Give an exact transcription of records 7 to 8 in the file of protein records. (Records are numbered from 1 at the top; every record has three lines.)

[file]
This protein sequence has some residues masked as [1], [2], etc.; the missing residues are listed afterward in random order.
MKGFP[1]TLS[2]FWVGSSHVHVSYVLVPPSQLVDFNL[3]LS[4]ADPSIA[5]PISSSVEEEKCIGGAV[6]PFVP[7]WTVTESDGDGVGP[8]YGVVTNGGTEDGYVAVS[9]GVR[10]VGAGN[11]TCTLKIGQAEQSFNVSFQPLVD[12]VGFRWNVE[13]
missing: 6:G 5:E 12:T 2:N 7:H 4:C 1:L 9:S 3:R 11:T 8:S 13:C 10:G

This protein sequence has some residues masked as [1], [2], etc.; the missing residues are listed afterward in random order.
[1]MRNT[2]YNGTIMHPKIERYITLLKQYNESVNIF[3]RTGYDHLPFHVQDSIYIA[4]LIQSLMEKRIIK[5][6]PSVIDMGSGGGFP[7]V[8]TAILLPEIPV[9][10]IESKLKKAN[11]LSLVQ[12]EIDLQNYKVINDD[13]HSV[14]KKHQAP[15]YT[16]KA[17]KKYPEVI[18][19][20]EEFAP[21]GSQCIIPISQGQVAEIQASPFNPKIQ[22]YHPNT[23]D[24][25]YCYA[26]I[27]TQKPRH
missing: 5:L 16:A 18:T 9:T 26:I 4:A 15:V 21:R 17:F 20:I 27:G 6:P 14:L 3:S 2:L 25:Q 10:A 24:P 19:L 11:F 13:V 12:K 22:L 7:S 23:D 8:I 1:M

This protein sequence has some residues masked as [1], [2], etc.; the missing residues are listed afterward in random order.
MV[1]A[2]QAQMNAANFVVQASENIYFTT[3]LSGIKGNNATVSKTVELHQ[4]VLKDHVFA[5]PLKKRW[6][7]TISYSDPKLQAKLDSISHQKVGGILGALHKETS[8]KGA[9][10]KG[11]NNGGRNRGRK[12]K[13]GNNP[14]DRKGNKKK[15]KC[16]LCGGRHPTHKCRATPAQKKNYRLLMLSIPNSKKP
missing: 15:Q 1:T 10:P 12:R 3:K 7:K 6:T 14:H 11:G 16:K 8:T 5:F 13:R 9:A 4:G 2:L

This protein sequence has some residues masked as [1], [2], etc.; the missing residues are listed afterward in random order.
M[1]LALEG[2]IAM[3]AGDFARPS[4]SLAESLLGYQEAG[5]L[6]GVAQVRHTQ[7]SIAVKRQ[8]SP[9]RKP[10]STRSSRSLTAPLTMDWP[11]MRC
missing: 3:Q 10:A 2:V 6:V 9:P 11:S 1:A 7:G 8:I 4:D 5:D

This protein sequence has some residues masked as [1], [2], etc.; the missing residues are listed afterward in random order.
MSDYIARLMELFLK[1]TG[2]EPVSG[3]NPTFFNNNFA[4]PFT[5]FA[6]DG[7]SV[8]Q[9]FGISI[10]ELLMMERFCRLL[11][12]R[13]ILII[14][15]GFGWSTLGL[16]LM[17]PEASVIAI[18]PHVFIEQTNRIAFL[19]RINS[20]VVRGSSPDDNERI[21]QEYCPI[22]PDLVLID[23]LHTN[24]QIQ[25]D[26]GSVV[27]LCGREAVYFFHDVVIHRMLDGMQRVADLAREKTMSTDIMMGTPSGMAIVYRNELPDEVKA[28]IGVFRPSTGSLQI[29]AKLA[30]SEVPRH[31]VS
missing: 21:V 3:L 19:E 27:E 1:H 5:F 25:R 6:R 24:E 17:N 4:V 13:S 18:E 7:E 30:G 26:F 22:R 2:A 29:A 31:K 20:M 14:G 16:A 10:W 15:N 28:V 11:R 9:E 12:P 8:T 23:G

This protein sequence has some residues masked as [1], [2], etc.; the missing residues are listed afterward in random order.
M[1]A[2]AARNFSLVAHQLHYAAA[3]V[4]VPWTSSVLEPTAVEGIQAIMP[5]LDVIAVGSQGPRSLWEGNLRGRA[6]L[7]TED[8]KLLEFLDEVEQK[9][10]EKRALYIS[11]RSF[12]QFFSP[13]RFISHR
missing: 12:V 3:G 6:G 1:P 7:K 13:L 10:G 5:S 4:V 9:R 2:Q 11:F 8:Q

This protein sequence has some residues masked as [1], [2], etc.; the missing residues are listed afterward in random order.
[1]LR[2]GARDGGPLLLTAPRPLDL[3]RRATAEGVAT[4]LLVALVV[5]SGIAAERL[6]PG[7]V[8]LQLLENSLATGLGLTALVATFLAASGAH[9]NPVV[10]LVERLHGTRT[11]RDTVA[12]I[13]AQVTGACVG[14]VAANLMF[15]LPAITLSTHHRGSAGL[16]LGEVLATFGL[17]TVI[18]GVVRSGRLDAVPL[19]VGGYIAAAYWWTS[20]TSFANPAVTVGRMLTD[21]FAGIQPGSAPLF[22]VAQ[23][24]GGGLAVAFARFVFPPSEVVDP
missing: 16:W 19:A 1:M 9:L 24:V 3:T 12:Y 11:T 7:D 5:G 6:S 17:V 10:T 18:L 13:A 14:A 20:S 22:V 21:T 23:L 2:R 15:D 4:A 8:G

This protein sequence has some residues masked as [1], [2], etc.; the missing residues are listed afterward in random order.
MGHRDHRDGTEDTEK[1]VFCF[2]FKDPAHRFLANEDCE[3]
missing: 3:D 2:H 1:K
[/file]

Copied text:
This protein sequence has some residues masked as [1], [2], etc.; the missing residues are listed afterward in random order.
[1]LR[2]GARDGGPLLLTAPRPLDL[3]RRATAEGVAT[4]LLVALVV[5]SGIAAERL[6]PG[7]V[8]LQLLENSLATGLGLTALVATFLAASGAH[9]NPVV[10]LVERLHGTRT[11]RDTVA[12]I[13]AQVTGACVG[14]VAANLMF[15]LPAITLSTHHRGSAGL[16]LGEVLATFGL[17]TVI[18]GVVRSGRLDAVPL[19]VGGYIAAAYWWTS[20]TSFANPAVTVGRMLTD[21]FAGIQPGSAPLF[22]VAQ[23][24]GGGLAVAFARFVFPPSEVVDP
missing: 16:W 19:A 1:M 9:L 24:V 3:T 12:Y 11:T 7:D 5:G 6:S 17:V 10:T 18:L 13:A 14:A 20:S 22:V 21:T 23:L 2:R 15:D 4:A 8:G

This protein sequence has some residues masked as [1], [2], etc.; the missing residues are listed afterward in random order.
MGHRDHRDGTEDTEK[1]VFCF[2]FKDPAHRFLANEDCE[3]
missing: 3:D 2:H 1:K